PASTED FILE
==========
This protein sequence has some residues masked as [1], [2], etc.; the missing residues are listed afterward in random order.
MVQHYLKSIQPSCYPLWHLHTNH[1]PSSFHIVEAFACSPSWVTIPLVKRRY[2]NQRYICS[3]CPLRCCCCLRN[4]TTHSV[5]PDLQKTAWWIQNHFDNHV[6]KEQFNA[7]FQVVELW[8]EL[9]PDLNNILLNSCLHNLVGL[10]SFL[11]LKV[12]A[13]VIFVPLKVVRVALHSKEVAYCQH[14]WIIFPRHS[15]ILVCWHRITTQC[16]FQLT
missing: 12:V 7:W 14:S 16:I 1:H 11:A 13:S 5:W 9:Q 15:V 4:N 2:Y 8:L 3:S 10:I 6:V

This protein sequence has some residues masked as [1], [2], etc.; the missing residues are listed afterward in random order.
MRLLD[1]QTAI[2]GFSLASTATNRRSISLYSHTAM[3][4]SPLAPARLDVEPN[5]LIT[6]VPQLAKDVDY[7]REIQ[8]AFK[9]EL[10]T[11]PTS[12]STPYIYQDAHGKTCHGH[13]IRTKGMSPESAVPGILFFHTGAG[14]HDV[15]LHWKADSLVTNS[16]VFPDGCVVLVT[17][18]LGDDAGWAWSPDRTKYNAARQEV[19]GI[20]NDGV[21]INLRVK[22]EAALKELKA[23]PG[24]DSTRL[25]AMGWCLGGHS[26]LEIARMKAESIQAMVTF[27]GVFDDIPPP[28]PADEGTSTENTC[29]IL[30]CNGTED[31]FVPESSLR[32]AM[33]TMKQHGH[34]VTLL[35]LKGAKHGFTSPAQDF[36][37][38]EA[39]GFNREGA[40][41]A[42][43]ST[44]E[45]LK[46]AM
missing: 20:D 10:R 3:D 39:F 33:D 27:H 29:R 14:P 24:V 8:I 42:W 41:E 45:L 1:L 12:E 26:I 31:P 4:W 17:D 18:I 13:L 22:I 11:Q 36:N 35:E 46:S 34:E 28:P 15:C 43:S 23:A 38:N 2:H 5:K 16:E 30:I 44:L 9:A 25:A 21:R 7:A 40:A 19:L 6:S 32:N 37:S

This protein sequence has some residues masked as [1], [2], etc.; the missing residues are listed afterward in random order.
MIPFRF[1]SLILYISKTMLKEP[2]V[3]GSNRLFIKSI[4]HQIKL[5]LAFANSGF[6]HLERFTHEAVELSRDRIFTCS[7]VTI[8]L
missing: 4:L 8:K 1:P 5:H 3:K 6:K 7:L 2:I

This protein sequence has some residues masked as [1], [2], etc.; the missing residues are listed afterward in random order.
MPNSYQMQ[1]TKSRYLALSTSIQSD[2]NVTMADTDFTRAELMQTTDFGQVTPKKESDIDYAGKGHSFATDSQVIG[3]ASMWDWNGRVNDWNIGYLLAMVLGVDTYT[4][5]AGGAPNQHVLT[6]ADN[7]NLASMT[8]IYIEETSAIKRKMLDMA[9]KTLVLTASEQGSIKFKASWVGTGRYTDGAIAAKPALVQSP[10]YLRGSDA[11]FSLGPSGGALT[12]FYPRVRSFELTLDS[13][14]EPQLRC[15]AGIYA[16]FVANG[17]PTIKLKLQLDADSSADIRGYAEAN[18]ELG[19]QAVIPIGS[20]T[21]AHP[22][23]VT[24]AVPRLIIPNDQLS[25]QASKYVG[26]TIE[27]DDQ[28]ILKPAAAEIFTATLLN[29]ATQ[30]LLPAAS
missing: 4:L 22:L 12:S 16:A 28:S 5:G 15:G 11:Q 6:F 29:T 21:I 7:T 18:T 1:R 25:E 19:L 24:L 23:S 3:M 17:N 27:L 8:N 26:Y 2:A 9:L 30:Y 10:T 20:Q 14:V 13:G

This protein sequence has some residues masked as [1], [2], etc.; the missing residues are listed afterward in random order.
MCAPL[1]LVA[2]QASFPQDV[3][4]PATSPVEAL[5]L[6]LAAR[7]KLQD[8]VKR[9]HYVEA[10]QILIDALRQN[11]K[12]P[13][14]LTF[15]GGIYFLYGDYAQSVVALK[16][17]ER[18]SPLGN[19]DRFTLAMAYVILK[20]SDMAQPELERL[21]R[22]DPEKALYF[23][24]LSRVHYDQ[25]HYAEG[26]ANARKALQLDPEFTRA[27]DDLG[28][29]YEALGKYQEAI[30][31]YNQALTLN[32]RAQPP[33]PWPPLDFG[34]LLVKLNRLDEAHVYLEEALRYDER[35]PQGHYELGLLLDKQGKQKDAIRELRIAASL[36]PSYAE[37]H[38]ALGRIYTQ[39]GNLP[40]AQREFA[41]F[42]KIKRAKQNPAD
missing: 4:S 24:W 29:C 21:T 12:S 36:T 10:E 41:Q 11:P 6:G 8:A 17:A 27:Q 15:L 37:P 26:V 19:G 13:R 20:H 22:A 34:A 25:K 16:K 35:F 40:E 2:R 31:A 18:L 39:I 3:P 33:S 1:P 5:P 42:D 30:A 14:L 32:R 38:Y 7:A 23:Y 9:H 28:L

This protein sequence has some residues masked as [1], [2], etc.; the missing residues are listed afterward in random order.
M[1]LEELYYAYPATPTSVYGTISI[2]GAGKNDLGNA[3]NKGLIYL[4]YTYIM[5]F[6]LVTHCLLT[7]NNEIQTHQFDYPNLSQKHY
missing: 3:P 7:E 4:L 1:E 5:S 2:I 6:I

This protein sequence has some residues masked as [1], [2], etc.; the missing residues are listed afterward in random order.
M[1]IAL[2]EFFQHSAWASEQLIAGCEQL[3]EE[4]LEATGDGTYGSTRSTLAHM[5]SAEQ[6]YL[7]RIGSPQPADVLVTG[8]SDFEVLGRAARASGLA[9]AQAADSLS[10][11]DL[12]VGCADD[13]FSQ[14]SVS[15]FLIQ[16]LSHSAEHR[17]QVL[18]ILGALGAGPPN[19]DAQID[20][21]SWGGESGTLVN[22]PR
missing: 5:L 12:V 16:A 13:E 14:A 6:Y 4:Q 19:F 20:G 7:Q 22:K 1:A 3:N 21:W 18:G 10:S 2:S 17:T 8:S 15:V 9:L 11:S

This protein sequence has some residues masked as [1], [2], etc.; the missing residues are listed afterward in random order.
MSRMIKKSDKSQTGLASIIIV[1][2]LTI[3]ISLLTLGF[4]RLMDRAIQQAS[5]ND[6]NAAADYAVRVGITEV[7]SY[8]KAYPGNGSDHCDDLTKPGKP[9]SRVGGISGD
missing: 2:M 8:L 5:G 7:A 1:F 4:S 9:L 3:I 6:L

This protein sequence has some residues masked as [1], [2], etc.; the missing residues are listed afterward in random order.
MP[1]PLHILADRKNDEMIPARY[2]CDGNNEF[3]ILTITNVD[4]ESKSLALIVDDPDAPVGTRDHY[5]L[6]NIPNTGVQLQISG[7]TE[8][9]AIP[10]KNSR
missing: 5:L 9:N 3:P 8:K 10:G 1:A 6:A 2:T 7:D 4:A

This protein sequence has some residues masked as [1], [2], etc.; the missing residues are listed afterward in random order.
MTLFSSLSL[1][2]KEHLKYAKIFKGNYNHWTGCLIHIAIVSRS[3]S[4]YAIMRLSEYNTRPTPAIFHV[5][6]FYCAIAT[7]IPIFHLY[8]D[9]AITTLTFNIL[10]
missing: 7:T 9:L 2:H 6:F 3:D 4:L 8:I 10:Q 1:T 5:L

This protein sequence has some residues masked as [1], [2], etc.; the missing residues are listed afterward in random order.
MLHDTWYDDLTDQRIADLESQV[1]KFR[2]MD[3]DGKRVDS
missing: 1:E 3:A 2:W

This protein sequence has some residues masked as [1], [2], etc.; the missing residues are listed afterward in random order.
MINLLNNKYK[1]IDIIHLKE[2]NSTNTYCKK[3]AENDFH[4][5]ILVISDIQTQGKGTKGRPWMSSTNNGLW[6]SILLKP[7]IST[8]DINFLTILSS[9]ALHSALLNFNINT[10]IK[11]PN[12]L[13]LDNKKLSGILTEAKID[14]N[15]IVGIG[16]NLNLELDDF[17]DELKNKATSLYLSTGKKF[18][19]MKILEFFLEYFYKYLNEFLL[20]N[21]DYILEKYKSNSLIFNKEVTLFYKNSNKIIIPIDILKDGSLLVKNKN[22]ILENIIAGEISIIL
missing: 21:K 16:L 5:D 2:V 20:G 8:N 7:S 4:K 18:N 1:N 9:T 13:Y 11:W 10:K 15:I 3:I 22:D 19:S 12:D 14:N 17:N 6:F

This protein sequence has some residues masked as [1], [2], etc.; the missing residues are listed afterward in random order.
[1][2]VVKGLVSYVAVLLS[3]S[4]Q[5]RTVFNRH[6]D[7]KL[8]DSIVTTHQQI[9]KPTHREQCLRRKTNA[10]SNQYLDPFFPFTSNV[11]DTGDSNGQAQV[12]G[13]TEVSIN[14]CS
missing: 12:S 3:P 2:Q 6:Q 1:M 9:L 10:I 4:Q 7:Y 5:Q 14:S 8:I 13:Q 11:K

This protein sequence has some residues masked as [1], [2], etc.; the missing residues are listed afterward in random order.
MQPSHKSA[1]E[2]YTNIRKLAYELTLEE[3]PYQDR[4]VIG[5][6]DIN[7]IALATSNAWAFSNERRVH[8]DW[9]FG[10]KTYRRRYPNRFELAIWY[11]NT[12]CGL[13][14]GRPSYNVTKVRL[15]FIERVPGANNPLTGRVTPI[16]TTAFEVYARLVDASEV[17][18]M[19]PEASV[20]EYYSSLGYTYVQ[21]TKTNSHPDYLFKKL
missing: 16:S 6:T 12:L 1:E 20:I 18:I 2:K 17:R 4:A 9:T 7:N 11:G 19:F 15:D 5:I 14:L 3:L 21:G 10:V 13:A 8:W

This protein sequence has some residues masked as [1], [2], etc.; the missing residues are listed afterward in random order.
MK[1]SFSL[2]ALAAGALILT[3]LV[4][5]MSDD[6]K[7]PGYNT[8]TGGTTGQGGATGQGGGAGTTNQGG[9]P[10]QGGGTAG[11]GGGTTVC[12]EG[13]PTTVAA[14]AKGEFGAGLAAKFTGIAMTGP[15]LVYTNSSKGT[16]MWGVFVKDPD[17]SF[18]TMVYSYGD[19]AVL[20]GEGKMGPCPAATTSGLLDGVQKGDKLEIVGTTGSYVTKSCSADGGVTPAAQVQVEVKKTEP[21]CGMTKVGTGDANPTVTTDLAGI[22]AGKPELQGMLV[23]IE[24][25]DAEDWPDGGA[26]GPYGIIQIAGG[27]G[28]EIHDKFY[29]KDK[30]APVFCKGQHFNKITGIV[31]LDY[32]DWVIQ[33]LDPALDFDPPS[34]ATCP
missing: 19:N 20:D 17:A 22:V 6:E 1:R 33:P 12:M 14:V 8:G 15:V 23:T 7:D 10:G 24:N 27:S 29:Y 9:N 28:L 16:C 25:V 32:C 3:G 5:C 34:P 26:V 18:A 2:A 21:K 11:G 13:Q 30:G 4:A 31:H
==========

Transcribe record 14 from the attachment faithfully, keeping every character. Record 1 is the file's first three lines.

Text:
This protein sequence has some residues masked as [1], [2], etc.; the missing residues are listed afterward in random order.
MQPSHKSA[1]E[2]YTNIRKLAYELTLEE[3]PYQDR[4]VIG[5][6]DIN[7]IALATSNAWAFSNERRVH[8]DW[9]FG[10]KTYRRRYPNRFELAIWY[11]NT[12]CGL[13][14]GRPSYNVTKVRL[15]FIERVPGANNPLTGRVTPI[16]TTAFEVYARLVDASEV[17][18]M[19]PEASV[20]EYYSSLGYTYVQ[21]TKTNSHPDYLFKKL
missing: 16:S 6:T 12:L 1:E 20:I 18:I 2:K 17:R 4:A 9:T 7:N 11:G 19:F 15:D 5:I 14:L 3:L 21:G 10:V 13:A 8:W